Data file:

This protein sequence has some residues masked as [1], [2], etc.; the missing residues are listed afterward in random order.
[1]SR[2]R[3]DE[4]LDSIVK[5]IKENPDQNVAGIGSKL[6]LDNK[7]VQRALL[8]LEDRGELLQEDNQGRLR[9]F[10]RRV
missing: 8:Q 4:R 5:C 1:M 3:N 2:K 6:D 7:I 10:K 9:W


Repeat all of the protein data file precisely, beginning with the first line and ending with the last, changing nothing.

This protein sequence has some residues masked as [1], [2], etc.; the missing residues are listed afterward in random order.
[1]SR[2]R[3]DE[4]LDSIVK[5]IKENPDQNVAGIGSKL[6]LDNK[7]VQRALL[8]LEDRGELLQEDNQGRLR[9]F[10]RRV
missing: 8:Q 4:R 5:C 1:M 3:N 2:K 6:D 7:I 10:K 9:W